Are Southeast Alaska’s recent earthquakes connected?

Friday's 5.9 magnitude earthquake centered about 97 miles west of Juneau is one of a handful of quakes to hit recently in Southeast Alaska. (Image courtesy Alaska Earthquake Information Center)

Friday’s 5.9 magnitude earthquake centered about 97 miles west of Juneau is one of a handful of quakes to hit recently in Southeast Alaska. (Image courtesy Alaska Earthquake Information Center)

There’s a whole lotta shakin’ going on in Southeast Alaska. But State Seismologist Michael West with the Alaska Earthquake Information Center says it’s unclear whether the activity is related.

“We have no sort of direct lines of evidence that show that those earthquakes are related in anyway,” West says. “But as anybody feeling earthquakes day-to-day and keeping track of these things would note, there has truly been a clustering, there’s been a little rash of earthquakes in Southeast in recent months.”

Friday’s 5.9 magnitude earthquake about 97 miles west of Juneau was the latest to hit the region. Earlier this month, a 6.0 magnitude quake hit northwest of Yakutat. And in early June, a 5.7 magnitude quake struck near Glacier Bay National Park and Preserve.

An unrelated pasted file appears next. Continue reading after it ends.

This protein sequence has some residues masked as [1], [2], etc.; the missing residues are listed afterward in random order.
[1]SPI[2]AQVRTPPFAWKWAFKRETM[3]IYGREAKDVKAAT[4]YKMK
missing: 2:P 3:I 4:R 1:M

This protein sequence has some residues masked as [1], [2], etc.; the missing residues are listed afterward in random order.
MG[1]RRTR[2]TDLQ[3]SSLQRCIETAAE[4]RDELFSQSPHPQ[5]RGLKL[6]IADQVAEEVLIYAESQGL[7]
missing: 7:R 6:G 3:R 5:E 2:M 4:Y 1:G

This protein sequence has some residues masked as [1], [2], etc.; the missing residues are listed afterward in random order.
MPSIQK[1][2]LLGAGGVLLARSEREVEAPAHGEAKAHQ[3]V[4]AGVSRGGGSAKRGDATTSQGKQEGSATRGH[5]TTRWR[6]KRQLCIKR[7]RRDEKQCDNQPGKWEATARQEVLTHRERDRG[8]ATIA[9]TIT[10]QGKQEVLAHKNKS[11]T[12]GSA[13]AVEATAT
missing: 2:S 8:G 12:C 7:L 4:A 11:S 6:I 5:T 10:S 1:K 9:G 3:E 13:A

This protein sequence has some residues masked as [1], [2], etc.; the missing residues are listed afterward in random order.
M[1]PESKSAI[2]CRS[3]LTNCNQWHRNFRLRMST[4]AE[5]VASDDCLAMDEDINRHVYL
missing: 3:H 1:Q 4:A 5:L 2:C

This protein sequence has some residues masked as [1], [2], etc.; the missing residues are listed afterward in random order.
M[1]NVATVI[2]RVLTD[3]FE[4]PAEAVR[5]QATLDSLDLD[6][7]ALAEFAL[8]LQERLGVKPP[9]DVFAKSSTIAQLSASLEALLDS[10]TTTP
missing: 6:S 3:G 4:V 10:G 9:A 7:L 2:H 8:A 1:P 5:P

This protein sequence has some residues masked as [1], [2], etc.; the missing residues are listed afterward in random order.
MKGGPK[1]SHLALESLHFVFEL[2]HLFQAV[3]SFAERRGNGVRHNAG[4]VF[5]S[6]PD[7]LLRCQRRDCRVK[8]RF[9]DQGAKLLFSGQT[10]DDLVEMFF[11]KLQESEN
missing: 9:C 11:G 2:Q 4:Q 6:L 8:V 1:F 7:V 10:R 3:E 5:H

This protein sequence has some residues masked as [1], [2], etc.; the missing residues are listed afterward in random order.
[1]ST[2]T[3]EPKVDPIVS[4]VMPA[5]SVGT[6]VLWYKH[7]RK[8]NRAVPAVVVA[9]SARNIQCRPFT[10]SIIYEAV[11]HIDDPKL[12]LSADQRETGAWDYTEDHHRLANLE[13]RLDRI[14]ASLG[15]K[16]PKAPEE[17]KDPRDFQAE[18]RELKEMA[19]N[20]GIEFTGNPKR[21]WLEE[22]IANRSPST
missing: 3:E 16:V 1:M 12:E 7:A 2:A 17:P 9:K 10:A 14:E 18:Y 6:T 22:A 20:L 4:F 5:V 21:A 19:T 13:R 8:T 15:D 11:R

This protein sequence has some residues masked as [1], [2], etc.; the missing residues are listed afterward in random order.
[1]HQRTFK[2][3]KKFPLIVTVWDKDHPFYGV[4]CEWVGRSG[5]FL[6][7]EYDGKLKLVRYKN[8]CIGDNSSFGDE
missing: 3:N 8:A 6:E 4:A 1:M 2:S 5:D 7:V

The largest earthquake in Southeast in the last two years was  a 7.5 magnitude temblor along the Queen Charlotte-Fairweather fault in January 2013. West says it’s plausible to think the recent activity is related, but proving it is not easy.

We can’t actually put any of those pieces together,” West says. “That said, when you move a big piece of the earth, like we did a year and a half ago, it’s not unreasonable at all to think that things need to readjust. And we do know that there are ways that earthquakes are connected in this world that we don’t fully appreciate.”

West says seismologists are facing a challenge similar to doctors trying to determine why a certain type of cancer is more prevalent in a particular community.

“People suspect that maybe it’s the water supply or something like this. Well, it turns out to be a very, very hard thing to tell natural coincidence and clustering from something with a clear cause and effect.”

He says Friday’s temblor was a normal strike-slip quake, where the earth moves horizontally along a vertical fault line. West says the only thing that made it somewhat unique was a 5.3 magnitude foreshock about 45 seconds before the larger quake. But he says even that is fairly common.

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